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MDL Panel Denies Nationwide Consolidation of COVID-19 Business Breakdown Cases



We previously reported on the July 30 argument before the MDL Panel regarding the plaintiff's proposal to consolidate more than 275 cases of COVID-19 business interruptions.

On 12 August, the MDL Panel issued a decision denying industry-wide consolidation. But that left the door open for the possibility of a limited centralization of cases against each of four insurance companies, which cumulatively accounted for 35% of cases.

When he denied all-encompassing centralization, the court found that while the plaintiff had identified 3 common issues, they "only share a superficial commonality." There were no ordinary respondents in any case, there was little potential for joint discovery, the insurances were different and they were bought by different companies in different states. And although there may be cases where standardized forms are used, these forms may have been modified and "seemingly minor differences in policy language may have a significant impact on the scope of coverage." The proposed MDL also raised "significant management and efficiency issues" as the panel added, "saying that this litigation would result in a complicated MDL seems to be an understatement."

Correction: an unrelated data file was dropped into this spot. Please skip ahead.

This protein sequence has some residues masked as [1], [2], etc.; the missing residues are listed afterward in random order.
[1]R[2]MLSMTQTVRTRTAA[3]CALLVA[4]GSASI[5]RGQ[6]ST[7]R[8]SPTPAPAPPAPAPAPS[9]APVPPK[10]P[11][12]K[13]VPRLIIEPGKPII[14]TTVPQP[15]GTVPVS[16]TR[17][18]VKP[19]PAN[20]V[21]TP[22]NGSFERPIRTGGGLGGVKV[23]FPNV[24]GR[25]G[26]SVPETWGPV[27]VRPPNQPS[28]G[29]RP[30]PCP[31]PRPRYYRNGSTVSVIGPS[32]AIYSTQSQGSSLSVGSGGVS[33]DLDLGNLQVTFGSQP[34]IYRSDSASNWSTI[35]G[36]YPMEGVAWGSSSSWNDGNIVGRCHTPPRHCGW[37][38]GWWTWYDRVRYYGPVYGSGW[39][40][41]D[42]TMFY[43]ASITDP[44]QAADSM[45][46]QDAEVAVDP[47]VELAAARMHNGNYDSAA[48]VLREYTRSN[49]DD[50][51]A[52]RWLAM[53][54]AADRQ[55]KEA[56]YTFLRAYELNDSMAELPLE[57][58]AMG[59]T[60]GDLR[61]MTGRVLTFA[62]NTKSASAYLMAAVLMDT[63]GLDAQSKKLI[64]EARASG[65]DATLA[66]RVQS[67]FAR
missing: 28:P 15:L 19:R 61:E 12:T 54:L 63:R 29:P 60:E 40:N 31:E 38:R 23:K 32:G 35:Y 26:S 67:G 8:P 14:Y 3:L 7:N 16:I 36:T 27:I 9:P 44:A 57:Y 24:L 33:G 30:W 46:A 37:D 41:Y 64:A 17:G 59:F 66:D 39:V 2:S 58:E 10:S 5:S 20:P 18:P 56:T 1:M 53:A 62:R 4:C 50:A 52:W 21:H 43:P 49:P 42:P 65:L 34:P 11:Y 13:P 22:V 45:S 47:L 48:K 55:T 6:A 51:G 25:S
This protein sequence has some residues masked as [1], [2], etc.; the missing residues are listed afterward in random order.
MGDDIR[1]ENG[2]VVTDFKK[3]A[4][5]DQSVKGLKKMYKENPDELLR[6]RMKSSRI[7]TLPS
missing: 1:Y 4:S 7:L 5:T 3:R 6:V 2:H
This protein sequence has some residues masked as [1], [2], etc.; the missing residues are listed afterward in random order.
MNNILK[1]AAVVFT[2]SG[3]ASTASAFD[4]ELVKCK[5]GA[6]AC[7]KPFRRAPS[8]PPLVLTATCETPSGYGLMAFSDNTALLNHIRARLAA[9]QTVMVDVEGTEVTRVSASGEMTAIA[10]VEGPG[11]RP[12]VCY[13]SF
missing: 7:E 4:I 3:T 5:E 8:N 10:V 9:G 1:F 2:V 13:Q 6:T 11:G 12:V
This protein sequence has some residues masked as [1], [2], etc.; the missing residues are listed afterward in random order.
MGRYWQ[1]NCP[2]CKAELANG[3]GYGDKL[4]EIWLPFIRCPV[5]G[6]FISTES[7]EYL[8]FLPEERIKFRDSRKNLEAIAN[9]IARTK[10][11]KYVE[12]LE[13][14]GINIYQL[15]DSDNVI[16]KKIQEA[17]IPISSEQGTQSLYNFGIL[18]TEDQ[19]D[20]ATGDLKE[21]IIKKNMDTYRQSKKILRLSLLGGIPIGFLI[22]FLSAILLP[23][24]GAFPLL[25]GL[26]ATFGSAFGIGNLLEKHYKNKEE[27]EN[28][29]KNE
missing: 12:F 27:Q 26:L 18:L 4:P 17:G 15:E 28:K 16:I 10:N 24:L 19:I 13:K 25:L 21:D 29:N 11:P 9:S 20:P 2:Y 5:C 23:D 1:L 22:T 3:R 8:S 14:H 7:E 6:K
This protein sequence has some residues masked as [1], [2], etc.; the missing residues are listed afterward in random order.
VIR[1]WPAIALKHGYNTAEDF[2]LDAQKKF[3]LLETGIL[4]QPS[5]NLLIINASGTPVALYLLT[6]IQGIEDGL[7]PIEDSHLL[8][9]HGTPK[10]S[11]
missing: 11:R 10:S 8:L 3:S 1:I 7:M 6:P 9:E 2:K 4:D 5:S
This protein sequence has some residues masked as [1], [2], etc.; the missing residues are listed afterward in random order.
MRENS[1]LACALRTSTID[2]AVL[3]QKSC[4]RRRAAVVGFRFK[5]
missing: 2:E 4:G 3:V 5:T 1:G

The panel similarly rejected the concept of regional and state MDLs, but that these would be subject to the same problem.

However, the panel considered that the centralization of insurance-specific MDLs was "more convincing." Since each centralized case would be limited to a specific insurance company, it would not meet the challenges of "an industry-wide MDL involving more than one hundred insurance companies." It was more likely that a certain insurer would use the same wording, (1

) to increase the likelihood of joint discovery, while (2) allowing for preliminary proceedings on common languages ​​and avoiding inconsistent decisions.

This said, since the issue of insurance-specific MDLs only arose halfway through the briefing and was only addressed by several parties, the panel declined to make a decision on the post before that. "The panel requires a better understanding of the actual features and differences between these measures, as well as the effectiveness that can be achieved through centralization, before an insurance-specific MDL was created."

Consequently, the clerk was instructed to issue orders to show the reason why the cases against Lloyds (a collection of individual companies and syndicates rather than a single insurance company), Hartford, Cincinnati and Society Insurance, should not be centralized. It established a faster information schedule and planned the issue for consideration at the panel's next hearing on 24 September.


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